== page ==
Ngāti Whātua Ōrākei and Ngāti Paoa agree to work together

Press Release – Joint Press Release

7 December 2017

Ngāti Whātua Ōrākei and Ngāti Paoa agree to work together

Ngāti Whātua Ōrākei and Ngāti Paoa have reached an historic agreement to work together to establish and support each other’s lead interests in Tāmaki Makaurau and cease current litigation between them.

They have signed a Kawenata which assists both Iwi to identify and agree lead interests in Auckland and has supported the resolution of differences.

Ngāti Whātua Ōrākei spokesman Ngarimu Blair says the central Auckland hapū is pleased to work with Ngāti Paoa face to face and according to tikanga.

“Earlier this year, we came together as iwi inside our wharenui, and in front of our whānau we signed a Kawenata agreement to work together, so we are very pleased to reach this milestone,” he says.

“Today continues our work to build a positive relationship for both Iwi, where we can look to cultural and commercial opportunities across Tāmaki Makaurau. This is a chance for us both to celebrate.

“The agreement acknowledges that Ngāti Paoa has lead mana whenua interests in the east of Tamaki and over much of the North Shore, just as Ngāti Paoa has accepted our lead mana whenua in central Auckland.

“We will continue to discuss the nature and extent of Ngāti Whātua Ōrākei interests on the North Shore as part of our ongoing relationship, and both Iwi are committed to engaging with others as to their North Shore interests.”

As part of the Kawenata, Ngāti Whātua Ōrākei and Ngāti Paoa have committed to act in a way that is tika and pono (doing the right thing, in the right way) and to respect each other’s mana.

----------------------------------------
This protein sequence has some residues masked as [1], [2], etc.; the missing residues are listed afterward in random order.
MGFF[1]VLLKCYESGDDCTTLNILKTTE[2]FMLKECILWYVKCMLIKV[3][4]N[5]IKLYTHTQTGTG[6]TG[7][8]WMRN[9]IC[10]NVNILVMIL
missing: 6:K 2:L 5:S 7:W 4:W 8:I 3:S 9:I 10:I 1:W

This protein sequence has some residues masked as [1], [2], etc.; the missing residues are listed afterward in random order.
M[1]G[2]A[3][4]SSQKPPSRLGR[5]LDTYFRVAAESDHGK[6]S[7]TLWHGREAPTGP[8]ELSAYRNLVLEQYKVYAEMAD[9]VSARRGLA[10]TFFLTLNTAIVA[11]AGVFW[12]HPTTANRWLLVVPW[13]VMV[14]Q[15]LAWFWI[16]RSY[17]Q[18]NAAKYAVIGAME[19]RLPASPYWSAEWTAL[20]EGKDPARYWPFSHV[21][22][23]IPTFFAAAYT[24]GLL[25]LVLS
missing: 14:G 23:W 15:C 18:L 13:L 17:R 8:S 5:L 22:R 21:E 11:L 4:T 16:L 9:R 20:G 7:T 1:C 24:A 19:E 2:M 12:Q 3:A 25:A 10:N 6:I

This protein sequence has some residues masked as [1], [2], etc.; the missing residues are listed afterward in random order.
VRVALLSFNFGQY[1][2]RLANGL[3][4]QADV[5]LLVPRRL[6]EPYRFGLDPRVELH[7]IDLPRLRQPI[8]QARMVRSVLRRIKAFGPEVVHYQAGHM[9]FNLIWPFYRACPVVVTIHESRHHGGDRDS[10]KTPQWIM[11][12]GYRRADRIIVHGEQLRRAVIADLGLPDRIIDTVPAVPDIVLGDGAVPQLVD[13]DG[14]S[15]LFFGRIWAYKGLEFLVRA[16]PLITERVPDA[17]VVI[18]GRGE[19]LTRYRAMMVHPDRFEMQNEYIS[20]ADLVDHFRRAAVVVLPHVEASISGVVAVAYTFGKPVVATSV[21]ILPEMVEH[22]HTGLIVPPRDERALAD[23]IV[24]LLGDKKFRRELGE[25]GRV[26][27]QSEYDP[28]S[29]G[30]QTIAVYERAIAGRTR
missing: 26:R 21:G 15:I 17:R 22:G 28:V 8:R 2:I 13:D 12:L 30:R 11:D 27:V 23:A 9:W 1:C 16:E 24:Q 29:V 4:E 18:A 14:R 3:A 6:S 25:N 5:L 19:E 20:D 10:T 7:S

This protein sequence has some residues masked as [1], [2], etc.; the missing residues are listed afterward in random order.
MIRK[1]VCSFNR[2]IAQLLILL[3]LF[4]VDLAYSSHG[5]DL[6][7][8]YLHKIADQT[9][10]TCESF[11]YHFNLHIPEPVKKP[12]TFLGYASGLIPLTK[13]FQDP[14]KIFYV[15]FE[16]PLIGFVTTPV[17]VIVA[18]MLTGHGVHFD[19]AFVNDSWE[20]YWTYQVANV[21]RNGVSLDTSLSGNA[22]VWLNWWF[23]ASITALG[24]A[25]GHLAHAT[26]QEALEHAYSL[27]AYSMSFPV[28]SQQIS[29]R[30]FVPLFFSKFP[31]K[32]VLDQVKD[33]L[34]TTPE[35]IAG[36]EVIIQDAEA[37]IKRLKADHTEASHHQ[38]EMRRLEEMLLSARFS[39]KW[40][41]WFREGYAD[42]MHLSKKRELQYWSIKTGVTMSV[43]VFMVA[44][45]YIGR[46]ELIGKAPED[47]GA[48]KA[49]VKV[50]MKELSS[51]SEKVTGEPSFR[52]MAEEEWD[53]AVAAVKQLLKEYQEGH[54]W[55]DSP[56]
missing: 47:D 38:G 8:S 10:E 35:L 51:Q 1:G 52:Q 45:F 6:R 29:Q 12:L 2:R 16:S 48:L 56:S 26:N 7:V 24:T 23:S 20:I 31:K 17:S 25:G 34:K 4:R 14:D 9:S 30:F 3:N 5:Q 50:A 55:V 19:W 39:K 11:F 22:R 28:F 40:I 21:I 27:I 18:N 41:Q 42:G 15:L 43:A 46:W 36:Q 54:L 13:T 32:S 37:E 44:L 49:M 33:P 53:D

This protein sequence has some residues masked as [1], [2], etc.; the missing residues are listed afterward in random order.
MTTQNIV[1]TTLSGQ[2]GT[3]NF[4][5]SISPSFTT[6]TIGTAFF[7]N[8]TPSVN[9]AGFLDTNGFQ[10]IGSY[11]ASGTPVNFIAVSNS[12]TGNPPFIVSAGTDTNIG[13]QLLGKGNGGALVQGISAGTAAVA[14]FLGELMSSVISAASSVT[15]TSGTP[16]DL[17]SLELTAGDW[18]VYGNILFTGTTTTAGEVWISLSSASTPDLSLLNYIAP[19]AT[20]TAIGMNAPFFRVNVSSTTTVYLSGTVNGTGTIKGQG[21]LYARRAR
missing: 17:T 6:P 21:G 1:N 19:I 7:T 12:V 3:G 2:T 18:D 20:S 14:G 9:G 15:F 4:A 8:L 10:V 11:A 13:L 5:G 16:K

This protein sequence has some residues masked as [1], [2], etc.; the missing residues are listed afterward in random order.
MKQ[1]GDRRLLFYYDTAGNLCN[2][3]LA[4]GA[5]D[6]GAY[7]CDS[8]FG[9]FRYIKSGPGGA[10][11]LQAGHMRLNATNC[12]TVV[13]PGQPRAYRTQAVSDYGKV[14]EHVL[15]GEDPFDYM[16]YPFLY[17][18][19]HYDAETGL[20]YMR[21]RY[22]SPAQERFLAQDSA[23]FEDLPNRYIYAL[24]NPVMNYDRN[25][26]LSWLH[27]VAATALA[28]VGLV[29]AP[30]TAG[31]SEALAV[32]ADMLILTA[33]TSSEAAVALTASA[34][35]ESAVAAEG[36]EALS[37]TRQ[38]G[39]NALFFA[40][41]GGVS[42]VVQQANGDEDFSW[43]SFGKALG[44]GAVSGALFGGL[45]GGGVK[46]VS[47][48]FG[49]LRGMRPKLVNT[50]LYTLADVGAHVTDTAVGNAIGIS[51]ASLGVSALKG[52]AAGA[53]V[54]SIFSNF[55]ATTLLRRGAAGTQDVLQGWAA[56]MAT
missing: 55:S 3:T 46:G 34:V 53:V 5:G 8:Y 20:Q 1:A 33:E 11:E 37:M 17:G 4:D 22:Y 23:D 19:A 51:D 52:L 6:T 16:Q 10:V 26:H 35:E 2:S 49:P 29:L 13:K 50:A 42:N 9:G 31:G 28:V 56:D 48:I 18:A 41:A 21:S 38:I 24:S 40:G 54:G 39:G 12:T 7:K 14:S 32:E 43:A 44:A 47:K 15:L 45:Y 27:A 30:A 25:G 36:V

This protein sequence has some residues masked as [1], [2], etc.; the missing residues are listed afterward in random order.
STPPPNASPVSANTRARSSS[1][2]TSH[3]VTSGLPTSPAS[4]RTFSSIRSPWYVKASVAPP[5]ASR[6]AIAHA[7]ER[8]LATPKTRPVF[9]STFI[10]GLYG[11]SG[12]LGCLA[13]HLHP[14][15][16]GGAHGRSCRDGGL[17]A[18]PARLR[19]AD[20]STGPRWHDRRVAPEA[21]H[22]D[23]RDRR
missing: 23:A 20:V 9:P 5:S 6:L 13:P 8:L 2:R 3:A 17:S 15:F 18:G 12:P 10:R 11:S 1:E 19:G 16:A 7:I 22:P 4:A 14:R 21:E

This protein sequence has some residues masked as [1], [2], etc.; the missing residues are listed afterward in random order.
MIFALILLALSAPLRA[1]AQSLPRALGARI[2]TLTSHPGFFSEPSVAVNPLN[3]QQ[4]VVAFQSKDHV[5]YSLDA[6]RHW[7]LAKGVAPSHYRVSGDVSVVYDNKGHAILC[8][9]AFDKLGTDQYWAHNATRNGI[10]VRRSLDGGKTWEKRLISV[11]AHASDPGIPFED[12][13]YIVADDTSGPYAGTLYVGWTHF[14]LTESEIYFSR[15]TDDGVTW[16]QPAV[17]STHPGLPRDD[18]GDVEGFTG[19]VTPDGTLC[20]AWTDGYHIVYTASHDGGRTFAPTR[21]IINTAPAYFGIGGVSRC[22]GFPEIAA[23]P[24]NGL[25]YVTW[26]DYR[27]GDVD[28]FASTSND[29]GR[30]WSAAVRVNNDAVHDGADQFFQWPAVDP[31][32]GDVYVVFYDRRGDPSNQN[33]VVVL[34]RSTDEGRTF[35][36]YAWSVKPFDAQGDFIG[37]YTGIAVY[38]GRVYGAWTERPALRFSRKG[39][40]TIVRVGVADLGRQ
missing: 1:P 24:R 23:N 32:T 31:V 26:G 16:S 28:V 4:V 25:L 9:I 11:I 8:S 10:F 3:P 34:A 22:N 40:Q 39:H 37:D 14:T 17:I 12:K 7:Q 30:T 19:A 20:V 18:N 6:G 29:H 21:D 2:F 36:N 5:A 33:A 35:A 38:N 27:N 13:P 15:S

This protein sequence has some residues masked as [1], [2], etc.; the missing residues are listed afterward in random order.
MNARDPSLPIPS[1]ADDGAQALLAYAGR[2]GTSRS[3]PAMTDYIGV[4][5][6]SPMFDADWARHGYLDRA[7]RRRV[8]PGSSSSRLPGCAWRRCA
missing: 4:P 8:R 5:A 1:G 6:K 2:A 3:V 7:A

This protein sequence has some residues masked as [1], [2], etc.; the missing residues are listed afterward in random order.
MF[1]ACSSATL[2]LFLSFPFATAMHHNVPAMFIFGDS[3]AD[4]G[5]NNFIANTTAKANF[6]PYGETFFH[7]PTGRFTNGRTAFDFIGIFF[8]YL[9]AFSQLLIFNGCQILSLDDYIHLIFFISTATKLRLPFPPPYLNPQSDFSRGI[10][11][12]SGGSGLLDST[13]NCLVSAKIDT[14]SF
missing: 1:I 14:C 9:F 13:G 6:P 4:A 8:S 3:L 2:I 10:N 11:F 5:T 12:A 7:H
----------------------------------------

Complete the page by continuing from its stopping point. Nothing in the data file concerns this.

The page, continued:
Ngāti Paoa spokesperson and Chair Gary Thompson says the agreement signals a significant step forward.

“This agreement proves that we don’t need to take each other to court if we follow our own tikanga,” he says.

“It also means that we can now work together in wider Tamaki for the economic, cultural, environmental and spiritual advancement of both Iwi and the people of Auckland. We are closely aligned in these wider goals.”

Earlier this week, the Court of Appeal declined an application by Ngāti Whātua Ōrākei for a case to be heard, where the hapū was trying to seek clarity over the Crown’s approach to overlapping claims.

The Court ruled that it would not interfere in Parliament’s business. However, it also stated that Ngāti Whātua Ōrākei did not sign away its mana whenua status by entering the Tāmaki Collective Settlement in 2012.

The agreement signed today enables Ngati Paoa to withdraw from ongoing legal action and clears the way for the Iwi to settle with the Crown.

In the meantime, Ngāti Whātua Ōrākei is currently making an application to the Supreme Court regarding the Crown’s negotiation process with the Marutūāhu Collective and its policy on overlapping claims.

“We have signed a Kawenata together so we can follow our own tikanga to resolve our overlapping interests,” says Mr Thompson.

“Hopefully, this is a sign to the Crown that iwi can work these matters out ourselves, so long as they are based on tikanga.”

Mr Blair says both Iwi are advocating, as a matter of principle, that a Tikanga-based process is a constructive, efficient and conciliatory way to resolve overlapping claims between iwi.

“This process allows both Iwi to work constructively with one another and with the Crown for the benefit of their people.”


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